and we are silent in our defense

because words can be landmines


the first time I saw you

unabashed unapologetic on the


you became my first lisping hero


I imagined us in my playground  

bullies fleeing our earthquake footsteps


I tried to duck and dance like a butterfly Ali

you were no one’s punching bag
launched iron fists to the tune of thirty-eight arrests

before you hit age thirteen.


The boxing world plucked you from reform school

maybe you felt saved

I know how education can seem like the enemy

and for a boy targeted for his

high-pitched lispy voice

you probably felt relieved that the teacher

would never call on you again.


Your lisp never got better

your voice never dropped

you put up your dukes
gave up on language

and let your dreams narrow

Before your mom died

she gave you to

your boxing coach

Cus D’Amato

who polished you up like a

custom auto

but never could install any breaks


There were no bells in the bedrooms you strode into

no towels to be thrown in front of your thundering ways


Raised to be a wild animal

you look calmest wrestling with your Bengal tiger

even your friends say you belonged in a cage.


But Mike

you’re as used to betrayal as getting punched in the gut

I mean the man who could have protected you


when you were just two years old


there are no “s” sounds in “Dad”

you could have said it everyday

without the worry of retribution

Instead you shouted it into barrel chests

It bounced back with the blank stares of men

who love you

for your fists

and the bags of money they bring


Maybe what you needed

was a male embrace

not cut short by a bell


Now in the wake of Holyfield’s spat-out ear

your empire crumbles

your four-year-old daughter dies

your other children look at you in fear

and your beloved tiger

paces behind some stranger's bars


The television calls you a monster

speaks of your failures

your crimes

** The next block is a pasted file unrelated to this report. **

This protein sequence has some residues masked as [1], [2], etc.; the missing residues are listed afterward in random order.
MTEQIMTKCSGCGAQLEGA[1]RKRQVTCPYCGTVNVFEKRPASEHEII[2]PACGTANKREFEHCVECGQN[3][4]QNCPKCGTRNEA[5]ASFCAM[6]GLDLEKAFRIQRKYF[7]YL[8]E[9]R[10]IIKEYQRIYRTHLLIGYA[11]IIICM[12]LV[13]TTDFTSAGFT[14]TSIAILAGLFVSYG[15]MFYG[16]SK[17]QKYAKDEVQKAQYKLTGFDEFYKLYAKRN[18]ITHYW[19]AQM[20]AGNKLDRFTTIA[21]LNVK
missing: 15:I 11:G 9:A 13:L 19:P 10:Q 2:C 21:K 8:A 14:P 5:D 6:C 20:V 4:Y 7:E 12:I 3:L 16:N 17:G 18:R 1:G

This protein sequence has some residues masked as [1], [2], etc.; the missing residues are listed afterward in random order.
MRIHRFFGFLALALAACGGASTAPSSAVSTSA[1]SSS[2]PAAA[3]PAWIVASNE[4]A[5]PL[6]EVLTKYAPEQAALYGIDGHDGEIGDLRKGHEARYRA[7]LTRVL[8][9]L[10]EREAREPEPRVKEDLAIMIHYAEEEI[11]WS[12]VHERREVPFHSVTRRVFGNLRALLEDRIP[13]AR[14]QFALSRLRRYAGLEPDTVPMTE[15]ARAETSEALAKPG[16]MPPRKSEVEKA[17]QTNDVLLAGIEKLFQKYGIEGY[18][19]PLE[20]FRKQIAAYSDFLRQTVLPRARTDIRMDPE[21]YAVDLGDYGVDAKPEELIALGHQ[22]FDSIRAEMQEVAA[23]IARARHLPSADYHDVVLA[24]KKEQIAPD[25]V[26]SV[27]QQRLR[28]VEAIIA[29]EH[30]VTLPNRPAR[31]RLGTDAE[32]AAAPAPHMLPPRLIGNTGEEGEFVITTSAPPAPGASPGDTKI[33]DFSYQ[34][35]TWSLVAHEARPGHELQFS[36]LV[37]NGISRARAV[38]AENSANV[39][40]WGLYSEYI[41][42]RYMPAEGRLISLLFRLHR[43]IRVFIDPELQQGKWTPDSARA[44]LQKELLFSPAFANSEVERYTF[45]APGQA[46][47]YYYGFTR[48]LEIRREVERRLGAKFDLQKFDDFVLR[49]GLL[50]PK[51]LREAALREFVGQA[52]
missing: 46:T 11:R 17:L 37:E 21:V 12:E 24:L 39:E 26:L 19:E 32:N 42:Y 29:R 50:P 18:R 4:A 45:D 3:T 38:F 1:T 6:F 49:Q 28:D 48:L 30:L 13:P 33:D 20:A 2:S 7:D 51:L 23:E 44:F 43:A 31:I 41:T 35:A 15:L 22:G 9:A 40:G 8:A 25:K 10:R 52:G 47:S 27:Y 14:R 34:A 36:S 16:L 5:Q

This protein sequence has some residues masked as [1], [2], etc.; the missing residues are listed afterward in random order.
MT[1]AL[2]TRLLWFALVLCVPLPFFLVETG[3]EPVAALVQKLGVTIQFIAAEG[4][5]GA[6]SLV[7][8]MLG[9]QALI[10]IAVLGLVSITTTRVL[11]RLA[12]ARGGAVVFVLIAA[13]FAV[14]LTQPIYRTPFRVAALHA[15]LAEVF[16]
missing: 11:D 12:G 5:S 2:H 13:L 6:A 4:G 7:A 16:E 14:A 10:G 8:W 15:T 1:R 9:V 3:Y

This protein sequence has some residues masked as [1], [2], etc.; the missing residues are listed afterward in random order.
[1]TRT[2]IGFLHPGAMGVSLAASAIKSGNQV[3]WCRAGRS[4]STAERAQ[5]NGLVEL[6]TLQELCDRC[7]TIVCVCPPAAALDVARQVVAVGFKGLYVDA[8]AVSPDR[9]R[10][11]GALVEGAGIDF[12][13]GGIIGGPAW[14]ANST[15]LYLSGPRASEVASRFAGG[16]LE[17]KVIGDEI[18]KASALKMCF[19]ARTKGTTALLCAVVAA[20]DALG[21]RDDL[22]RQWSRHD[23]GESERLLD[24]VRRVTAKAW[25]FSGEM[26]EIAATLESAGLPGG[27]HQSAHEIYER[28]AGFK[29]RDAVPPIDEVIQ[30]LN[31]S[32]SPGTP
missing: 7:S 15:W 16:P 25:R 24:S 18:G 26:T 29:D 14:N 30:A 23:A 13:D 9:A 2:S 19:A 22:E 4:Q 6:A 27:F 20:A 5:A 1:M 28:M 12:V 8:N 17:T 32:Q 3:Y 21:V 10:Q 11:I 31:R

your legacy of violence



I like your new heavyweight fight

the one called Sobriety

as your daughter’s easy laughter

makes you champion

the father who’s there

the father who came back


I’ve written so many endings

to your poem   Mike

some were too kind

others damned you

but you grew

in love and recovery


Some humans are capable of so much

when we give them a chance

to get up off the mat


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Charlie Petch (they/them, he/him) is a disabled/queer/transmasculine multidisciplinary artist who resides in Tkaronto/Toronto. A poet, playwright, librettist, musician, lighting designer, and host, Petch was the 2017 Poet of Honour for SpeakNorth national festival, winner of the Golden Beret lifetime achievement in spoken word with The League of Canadian Poets (2020), and founder of Hot Damn it's a Queer Slam. Petch is a touring performer, as well as a mentor and workshop facilitator. They are launching "Daughter of Geppetto", a multimedia/dance/music/performance poetry piece with Wind in the Leaves in April 2022 , launched their full length poetry collection Why I Was Late with Brick Books which got a "Best of  2021" from The Walrus, and filmed their libretto "Medusa's Children" with Opera QTO.  They have been featured on CBC's Q, the Toronto International Festival of Authors, and were longlisted for the CBC Poetry Prize in 2021. Find out more at www.charliecpetch.com